But to answer your question, I think John McArthur believes (at least back in the 1980s) that one must intend to turn from sin as part of what it takes to embrace the gospel.

    And for the record, since Jesus calls us to follow Him, I am convinced there is no choice but to intend to leave our old life (including our sinful ways) behind us.

    So, on the point of contention you have with McArthur, I believe he is correct because I'm convinced he agrees with Jesus.
     
    #4 Baptist Believer, Jul 21, 2008
    Last edited: Jul 21, 2008
  5. Lou Martuneac

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    He still believes and teaches this today.

    Who is the “us” Jesus is calling to “follow Him?” Calling on the lost to make this commitment conditions salvation on his promise to perform certain expected levels of behavior (self-denial, following and cross-bearing) that should be evident in the life of a born again disciple of Christ, is works salvation!

    The problem boils down once again to LS confusing and blending the distinct doctrines of salvation and discipleship.


    LM
     
  6. Havensdad

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    Although this subject has been debated ad nauseam, it is VERY clear in scripture, that salvation and discipleship cannot be separated. Jesus never said "Get saved, and then choose whether or not to be my disciple". His offer to people, ALWAYS included discipleship> it is a package deal.

    "Faith" is not belief. It is an active trusting belief. If one does not desire to follow Christ, how can you say they trust Him?

    Jesus said:

    Mat 16:24 Then Jesus told his disciples, "If anyone would come after me, let him deny himself and take up his cross and follow me.
    Mat 16:25 For whoever would save his life will lose it, but whoever loses his life for my sake will find it.
    Mat 16:26 For what will it profit a man if he gains the whole world and forfeits his soul? Or what shall a man give in return for his soul?

    Those who do not "follow Christ", FORFEIT their soul. Such passages are beyond argumentation, unless one FORCES their belief upon it.

    Does this mean that we must follow Christ TO be saved? NO. It means that following Christ is an AUTOMATIC part of the salvation process. If you trust (have faith) in Christ, you WILL continually turn from your sins.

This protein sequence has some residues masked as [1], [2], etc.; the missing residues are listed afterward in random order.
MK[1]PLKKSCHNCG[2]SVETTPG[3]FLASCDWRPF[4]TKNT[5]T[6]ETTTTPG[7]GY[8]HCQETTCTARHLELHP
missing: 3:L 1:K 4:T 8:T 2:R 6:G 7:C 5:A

7. Baptist Believer

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    The reason I "blend" the doctrines of salvation and discipleship is that Jesus "blended" them. More correctly, He did not seperate discipleship from "being saved."

    I know many people will reject this because they like to theologically nail down a moment of conversion where one passes from death to life, but I don't think that's the point of Jesus' teaching. It is clear that those who come to Jesus come as disciples (intending to leave their life of sin) and those who don't follow Jesus in discipleship are outside of the fold of the One Who embodies the Way, the Truth, and the Life.

    For what it is worth, I didn't come to this conviction by reading John McArthur, but actually in the mid-1980s when I decided to see for myself what the Bible said. I read the Bible through several times and spent months in the gospels trying to reconcile the "gospel" on which I had been raised, with the message of Jesus and then the writings of Paul. Finally, I decided to look at some systematic theologies that supported the way I had been taught (separating salvation from discipleship) including the notes in the Ryrie Study Bible I was using at the time. I realized that those systematic theologies didn't seem to match up with the clear teachings of Jesus and tended to ignore the verses that didn't support their conclusions. I had to go with what I believed the Bible said rather than what people at church or those who wrote books said.

    Then, a few years later, I read The Gospel According to Jesus and was pleased to see that McArthur had picked up on some of the same things I had seen in the scriptures. (Now I'm not a big McArthur fan, and I strongly disagree with some of his other positions, but I think he is right on this point.) Shortly after his book was released, there was some controversy and the Ryrie and Hodge wrote their rebuttals, which I read. I was completely unconvince by both their lack of logic and misuse of scripture.

    In recent years, I came across the writings of Dallas Willard who has helped bring these issues into sharper focus. Willard's book, The Divine Conspiracy, spends several chapters working through these issues and showing a better (more biblical) way. I highly recommend you read that book to get a better sense of where the discussion has gone in the last decade. Even if you don't agree with Willard, at least you will better understand the arguments of people like me.
     
  8. J.D.